A Calm Brain: Unlocking Your Natural Relaxation System by Gayartri Devi, M.D.
Published by Dutton Adult, an imprint of Penguin
From the publisher:
Our ancestors used the fight-or-flight mechanism to protect themselves from predators. We use it to fend off daily crises. In a world filled with too many toys, too much technology, and too many choices—how can we possibly keep up? Our bodies have been trained to react to the beeps and alarms of all our different technologies, be it the ever present cell phone, an angry text message, or a frantic voicemail. The result is chronic stress and a learned inability to relax.
With a warm, lucid voice, Dr. Devi shares stories from her medical practice of ordinary people—suffering from migraines, neck pain, gastrointestinal upsets, and sleep deprivation— trying to work through life’s difficulties. With practical advice she shows just how to promote a higher “vagal tone,” and delivers the best news yet: you don’t need more drugs. Here are the keys to more tranquil, productive, and enjoyable life.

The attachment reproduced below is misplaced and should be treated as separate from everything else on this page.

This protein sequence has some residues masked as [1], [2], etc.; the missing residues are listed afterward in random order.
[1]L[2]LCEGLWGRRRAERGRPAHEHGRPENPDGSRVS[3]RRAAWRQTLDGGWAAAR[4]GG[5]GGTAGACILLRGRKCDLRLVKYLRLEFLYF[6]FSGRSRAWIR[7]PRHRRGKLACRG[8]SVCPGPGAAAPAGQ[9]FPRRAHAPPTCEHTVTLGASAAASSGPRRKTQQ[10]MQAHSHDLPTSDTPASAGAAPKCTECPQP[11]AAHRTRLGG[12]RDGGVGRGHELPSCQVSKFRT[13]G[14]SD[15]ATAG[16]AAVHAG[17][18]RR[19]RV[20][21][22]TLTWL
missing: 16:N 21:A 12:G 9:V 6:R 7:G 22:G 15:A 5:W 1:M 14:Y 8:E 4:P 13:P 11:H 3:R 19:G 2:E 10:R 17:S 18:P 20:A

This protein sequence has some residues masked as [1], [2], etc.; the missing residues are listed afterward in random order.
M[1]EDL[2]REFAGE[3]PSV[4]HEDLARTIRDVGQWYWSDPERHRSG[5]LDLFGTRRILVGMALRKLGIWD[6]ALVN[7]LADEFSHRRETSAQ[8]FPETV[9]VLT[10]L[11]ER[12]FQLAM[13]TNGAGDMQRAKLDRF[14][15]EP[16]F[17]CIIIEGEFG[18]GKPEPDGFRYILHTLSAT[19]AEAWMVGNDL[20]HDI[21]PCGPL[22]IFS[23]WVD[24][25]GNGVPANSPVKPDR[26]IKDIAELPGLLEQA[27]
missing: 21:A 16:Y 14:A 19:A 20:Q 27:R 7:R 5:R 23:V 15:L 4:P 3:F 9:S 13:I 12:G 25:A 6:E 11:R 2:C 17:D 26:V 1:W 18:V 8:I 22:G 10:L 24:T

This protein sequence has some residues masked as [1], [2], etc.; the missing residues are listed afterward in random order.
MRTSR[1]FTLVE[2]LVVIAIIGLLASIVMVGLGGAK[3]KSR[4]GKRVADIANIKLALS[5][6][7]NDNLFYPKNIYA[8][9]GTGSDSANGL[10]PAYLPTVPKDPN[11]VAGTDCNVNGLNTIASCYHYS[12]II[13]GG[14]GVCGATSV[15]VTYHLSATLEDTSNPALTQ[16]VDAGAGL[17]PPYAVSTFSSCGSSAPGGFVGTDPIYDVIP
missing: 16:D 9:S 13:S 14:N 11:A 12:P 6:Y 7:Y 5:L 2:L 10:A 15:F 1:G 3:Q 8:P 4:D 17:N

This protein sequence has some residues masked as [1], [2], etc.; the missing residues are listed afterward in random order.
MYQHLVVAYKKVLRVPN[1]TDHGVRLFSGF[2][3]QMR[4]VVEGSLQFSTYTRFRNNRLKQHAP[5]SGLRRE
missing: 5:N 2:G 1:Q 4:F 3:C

Dr. Devi explores a paradigm shift in our understanding of the brain’s relaxation mechanisms. It is hard for our brains to talk our bodies into feeling calm, but our bodies have strong wiring that makes true enduring calm possible. The body does this through the vagus nerve, a powerful conduit that taps directly into our brain’s built-in relaxation system. This revolutionary science can transform your work life and your home life.
A Calm Brain is no simple self-help book; Dr. Devi is clearly an expert in brain science. She intelligently and clearly lays out the workings of the brain and the nervous system to explain first and foremost how and why we get stressed out and what happens to us physically when we do. She is actually quite gifted at such explanations, as she is clear for those who have little background in brain-based science without dumbing things down. Dr. Devi’s clear expertise in her subject matter was impressive to me, but she does have a tendency to explain everything about how all of this works without offering specific steps for calming your brain throughout the book. There is a list at the very end of the book, for those who want to see the suggestions sooner, but the lack of concrete action steps throughout may bother some readers. That being said, I think that having the 200+ pages of background and understanding makes the list much more meaningful – not to mention you will certainly pick up ideas throughout her discussion of the brain.
This does seem to be a very helpful book, even when both girls are crying at the same time, I have found myself staying much calmer than I would have expected, and I am giving at least some of the credit to actually finishing this book while I was in the hospital waiting for them to be born. Recommended.
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